The Continuing Saga of Rio Olympic Golf
I touch base with the 2016 Olympics from time to time, largely out of necessity, because we really don’t know yet if Olympic golf is going to cross the finish line in time for the games. When we first looked in on Olympic progress, the course was a patch of nondescript land. Months later, when it was supposed to begin looking like a golf course, it looked like a slightly altered brown patch of land, more like the preparations for a giant housing development or fracking operation.
Then we learned that the course was on an environmentally protected area, and I had to wonder why it had already been torn up to such an extent, that being the case. Not long after, an owner issue developed over permission to use the ground at all, and it appeared for a while that golf in the next Olympics was to be strangled in a never-ending court battle. Eventually, requests were made to the national court to make extensive revisions to the course plans, and to create natural protection corridors of over a hundred feet in width. However, the same prosecutors were of a later mind to have the establishment of an Olympic course eliminated entirely. This week, the judge, Eduardo Antonio Klausner nixed the requests, indicating that construction would go forward, as there were no new and relevant facts that would support dropping the project.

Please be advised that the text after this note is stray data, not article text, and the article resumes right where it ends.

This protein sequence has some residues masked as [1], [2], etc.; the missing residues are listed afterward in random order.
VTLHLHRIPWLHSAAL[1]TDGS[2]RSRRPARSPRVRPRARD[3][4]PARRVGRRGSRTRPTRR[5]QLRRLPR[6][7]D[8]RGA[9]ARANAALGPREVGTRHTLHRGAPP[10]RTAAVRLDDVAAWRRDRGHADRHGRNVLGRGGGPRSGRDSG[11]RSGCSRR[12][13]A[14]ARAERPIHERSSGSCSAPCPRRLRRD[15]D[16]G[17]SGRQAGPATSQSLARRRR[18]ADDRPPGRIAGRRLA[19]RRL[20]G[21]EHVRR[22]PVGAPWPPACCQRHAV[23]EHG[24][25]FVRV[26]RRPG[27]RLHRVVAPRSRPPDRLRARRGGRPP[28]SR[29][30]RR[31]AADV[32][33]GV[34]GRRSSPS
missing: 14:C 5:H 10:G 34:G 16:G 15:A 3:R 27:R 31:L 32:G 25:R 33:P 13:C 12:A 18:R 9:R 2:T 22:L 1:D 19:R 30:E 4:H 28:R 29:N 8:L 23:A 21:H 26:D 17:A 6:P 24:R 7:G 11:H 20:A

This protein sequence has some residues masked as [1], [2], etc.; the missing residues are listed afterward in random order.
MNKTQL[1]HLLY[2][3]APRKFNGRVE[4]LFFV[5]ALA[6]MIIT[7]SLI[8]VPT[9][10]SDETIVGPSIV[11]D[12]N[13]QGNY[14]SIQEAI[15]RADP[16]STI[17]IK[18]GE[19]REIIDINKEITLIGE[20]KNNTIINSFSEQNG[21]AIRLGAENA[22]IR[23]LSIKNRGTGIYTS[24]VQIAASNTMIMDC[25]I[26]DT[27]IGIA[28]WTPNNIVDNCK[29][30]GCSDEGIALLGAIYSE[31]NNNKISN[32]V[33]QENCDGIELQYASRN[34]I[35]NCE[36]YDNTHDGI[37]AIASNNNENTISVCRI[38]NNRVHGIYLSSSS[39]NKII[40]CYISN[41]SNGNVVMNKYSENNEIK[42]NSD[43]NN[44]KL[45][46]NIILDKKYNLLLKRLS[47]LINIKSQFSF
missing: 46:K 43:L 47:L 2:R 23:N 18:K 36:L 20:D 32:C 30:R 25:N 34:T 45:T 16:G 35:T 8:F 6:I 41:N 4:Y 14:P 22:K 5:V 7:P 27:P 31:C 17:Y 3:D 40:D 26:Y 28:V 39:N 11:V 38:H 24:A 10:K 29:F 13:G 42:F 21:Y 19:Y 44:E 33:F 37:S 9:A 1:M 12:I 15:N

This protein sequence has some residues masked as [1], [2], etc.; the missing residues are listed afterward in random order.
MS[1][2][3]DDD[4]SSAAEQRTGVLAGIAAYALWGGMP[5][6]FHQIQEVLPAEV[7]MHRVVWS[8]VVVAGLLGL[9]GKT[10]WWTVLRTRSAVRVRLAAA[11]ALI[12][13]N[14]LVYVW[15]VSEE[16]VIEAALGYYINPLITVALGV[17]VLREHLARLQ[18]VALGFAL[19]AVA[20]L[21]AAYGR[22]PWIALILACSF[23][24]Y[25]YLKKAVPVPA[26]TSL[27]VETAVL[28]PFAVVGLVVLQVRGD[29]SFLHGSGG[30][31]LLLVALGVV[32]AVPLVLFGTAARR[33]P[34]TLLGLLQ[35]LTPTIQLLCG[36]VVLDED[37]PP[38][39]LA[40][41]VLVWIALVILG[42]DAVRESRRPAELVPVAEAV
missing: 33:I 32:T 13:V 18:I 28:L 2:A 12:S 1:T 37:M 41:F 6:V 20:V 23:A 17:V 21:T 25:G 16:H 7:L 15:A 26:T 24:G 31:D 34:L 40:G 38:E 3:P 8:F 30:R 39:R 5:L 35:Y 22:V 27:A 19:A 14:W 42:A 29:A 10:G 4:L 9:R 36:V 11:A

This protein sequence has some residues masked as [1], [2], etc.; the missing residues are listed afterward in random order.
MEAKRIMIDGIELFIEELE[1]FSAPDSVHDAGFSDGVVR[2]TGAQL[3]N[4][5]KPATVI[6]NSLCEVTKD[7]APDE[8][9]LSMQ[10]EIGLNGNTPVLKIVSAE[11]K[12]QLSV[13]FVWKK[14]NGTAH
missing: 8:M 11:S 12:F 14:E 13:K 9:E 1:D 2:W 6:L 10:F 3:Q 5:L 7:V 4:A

Construction workers on the course have greeted many mornings not knowing whether they were going out plant or pull up the turf, and it is said the course is presently 70% complete. I’ll accept that fact for the moment, but it still looks a muddy housing development to me. More than likely, things green up pretty quickly in that part of the world, so it should look very different in a few months.
One sticking point for the Olympic Committee was that the course be completed in time for a test event to be held on the finished product, as is done with every other event. Calendar-wise, that still looks iffy to me, but they say it will happen. For a sport that has been absent from the Olympics since the beginning of the twentieth century, some are taking a rather loose approach to making sure that it happens after all.
Environmentalism around the golf world has had its successes and failures, but a new generation of designers and managers are learning, and adding the environment to their list of priorities, some out of legal mandates, and others out of conscience. It is hard for me to know, as a non-expert, precisely what the effects would be, and if they go ahead, how permanent. I am also unaware of future plans for the course. Will it revert to its natural state, 100% returned to the care of local wildlife? And, of course, I must mention those caymans in the bunkers and ponds…what about them? Just saying…
On the business side, what sort of side effects would the golf and general Olympic world experience from cancelling the event, including changes of personal schedule, investment, tourism, and the national embarrassment factor? Bearing in mind that thirty countries will participate in 2016, inquiring minds want to know. It’s all a tricky question. Golf, when poorly planned, can be intrusive, but it doesn’t need to be that way. On the other hand, it is extremely inclusive to human families and cultures. I’m sure that there’s a satisfying answer here, if all parties concerned are willing to search for it, rather than cling to petrified positions. Meanwhile, more updates are forthcoming, to see if golf breaks the Olympic tape at last